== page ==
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PROGRESS - my crochet project log

Tea Leaf Top

illustration
PROJECT SUMMARY
COMPLETEDTYPEFIBERCOST?TIME?WEAR IT IN PUBLIC?
Aug 2005crochetacrylic< $10mediumyes

A while back I ordered from lustersheen for cheap on-line with a goal of making a lacy top. It was originally going to have a rose border along the bottom edge and more lengthy flutter sleeves, but I'm reasonably happy with the alterations that I ended up making as I went along. I didn't have a pattern on this one, just an idea and some stitches, so it was pretty exciting to have it come out at all, and with relatively little frogging too. I think I will however have to keep my eye out for a tank top or material that will look a little better underneath than the white. Of course it looks *best* with just a bra underneath, but that's a little racy for general consumption... I was pleasantly surprised with how soft the lustersheen became after a trip through the wash. It acquired a nice drape which is particularly useful around the bottom edge, which had a tendancy to stick out a bit more than I'd have liked before the dunk-and-whirl.

The main lacy stitch pattern is from my needlework encyclopedia, where it's called fish scales. I've since seen it around on-line here and there, usually without a name, just described as lacy or open (here for example). It's got a 3 line repeat to it, and then those 3 lines again offset to form the alternating shells. It became second nature rather quickly and there really was no major frogging done of the body.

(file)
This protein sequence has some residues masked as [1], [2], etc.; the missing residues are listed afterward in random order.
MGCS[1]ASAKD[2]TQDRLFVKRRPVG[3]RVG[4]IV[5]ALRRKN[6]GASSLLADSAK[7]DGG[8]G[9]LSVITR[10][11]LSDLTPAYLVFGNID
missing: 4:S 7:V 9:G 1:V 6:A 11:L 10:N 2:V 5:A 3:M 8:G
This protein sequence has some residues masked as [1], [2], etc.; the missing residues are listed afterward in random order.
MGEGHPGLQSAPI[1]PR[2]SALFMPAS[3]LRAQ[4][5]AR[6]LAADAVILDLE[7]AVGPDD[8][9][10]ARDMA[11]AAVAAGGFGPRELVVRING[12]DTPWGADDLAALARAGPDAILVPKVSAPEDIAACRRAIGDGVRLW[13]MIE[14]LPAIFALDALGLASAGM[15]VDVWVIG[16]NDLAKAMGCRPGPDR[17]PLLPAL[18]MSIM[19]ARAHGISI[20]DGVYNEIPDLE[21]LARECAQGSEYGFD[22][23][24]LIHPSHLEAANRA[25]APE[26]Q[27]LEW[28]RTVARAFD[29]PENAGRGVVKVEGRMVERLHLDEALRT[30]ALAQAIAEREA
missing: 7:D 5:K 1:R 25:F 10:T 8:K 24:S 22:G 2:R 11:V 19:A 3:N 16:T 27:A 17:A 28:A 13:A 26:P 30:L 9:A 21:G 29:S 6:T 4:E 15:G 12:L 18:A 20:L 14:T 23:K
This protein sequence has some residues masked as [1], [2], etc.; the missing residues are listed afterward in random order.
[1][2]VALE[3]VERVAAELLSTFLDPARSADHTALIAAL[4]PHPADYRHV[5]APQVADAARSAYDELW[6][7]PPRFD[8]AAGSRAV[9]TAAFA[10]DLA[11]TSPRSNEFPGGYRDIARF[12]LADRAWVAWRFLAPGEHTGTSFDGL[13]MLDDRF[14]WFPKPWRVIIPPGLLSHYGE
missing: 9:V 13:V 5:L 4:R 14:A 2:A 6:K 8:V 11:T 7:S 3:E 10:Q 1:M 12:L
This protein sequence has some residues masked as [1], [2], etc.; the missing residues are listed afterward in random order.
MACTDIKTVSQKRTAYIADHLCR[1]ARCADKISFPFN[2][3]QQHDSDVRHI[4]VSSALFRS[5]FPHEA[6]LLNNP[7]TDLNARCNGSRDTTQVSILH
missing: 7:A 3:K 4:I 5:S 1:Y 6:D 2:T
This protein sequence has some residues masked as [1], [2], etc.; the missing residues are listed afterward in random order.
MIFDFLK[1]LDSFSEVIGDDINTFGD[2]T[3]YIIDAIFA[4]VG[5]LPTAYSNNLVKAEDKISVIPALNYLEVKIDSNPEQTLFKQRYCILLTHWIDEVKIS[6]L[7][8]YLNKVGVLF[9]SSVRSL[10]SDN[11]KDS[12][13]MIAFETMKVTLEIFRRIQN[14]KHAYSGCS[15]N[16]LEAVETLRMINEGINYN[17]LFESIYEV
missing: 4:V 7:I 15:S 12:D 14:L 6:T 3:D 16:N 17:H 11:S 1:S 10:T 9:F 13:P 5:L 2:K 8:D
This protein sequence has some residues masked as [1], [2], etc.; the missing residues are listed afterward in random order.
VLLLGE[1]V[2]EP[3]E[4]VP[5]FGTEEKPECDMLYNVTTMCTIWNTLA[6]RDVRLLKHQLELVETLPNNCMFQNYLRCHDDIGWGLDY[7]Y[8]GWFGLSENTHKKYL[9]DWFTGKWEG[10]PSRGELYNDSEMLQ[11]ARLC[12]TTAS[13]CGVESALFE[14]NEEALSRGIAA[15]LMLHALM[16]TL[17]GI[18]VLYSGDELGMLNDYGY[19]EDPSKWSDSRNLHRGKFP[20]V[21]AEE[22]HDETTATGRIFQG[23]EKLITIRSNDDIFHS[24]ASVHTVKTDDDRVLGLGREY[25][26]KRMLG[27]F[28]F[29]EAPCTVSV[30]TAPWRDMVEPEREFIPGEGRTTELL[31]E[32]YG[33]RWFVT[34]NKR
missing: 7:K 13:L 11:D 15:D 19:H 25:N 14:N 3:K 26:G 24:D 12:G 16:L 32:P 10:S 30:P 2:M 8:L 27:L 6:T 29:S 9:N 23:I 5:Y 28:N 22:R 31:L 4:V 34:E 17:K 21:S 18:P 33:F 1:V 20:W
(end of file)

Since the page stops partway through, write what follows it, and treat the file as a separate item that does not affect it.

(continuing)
I started by creating a trapezoid for one top front, and then another identical one and joined them at the corners to form the front V. Then I made a chain between the tops of the trapezoids and flipped the whole thing over and started working the back across the tops of the trapezoids and the connection chain. When the back was as long as the front, I connected the corners of the back to the corners of the front to form the armholes, and then just worked in a round down from the bust-line. I finished my third spool of thread at about the waist, so I decided to have a go at the sleeves first, see how much thread they took up, and then use the rest to add length.

I'd never done sleeves like these before, and don't even own any similar garments to study, so I took to the internet looking for examples to guide me, only to find bupkis. Sigh. So I tried, and I frogged, and I tried again, and eventually I came up with these, which aren't quite as lengthy as I'd wanted, but I think I like them pretty well. It's basically 4 lines of 3DC-CH3-3DC-CH3, decreasing at either end with each line. Then for the 5th row, I put [1 HDC - 6DCs - 1 HDC] in each ch-3 space, and a few more shells down the side of the decreases on either end. What it took me a while to realize was that it looked much better if the back of the sleeve started higher up along the armhole than the front. Which I still don't really get, but, hey, it works.

So with the sleeves in place, I decided I wanted to (A) tie in the sleeve pattern and (B) offer some contrast to all those shells, so to continue adding length to the body, I switched over to the 3DC-CH3-3DC-CH3 lattice pattern, and finished it off with the same shell edging. As I mentioned, I was originally going to go with a rose-border, but the fish scales pattern was so busy, that seemed like it would be overkill, especially if I went with the three dimensional roses I'd been planning. Plus the lattice has got a nice drape to it that I think makes it a much better choice than the stiff roses would have been. I'll hang on to that idea though, I still think it's got potential...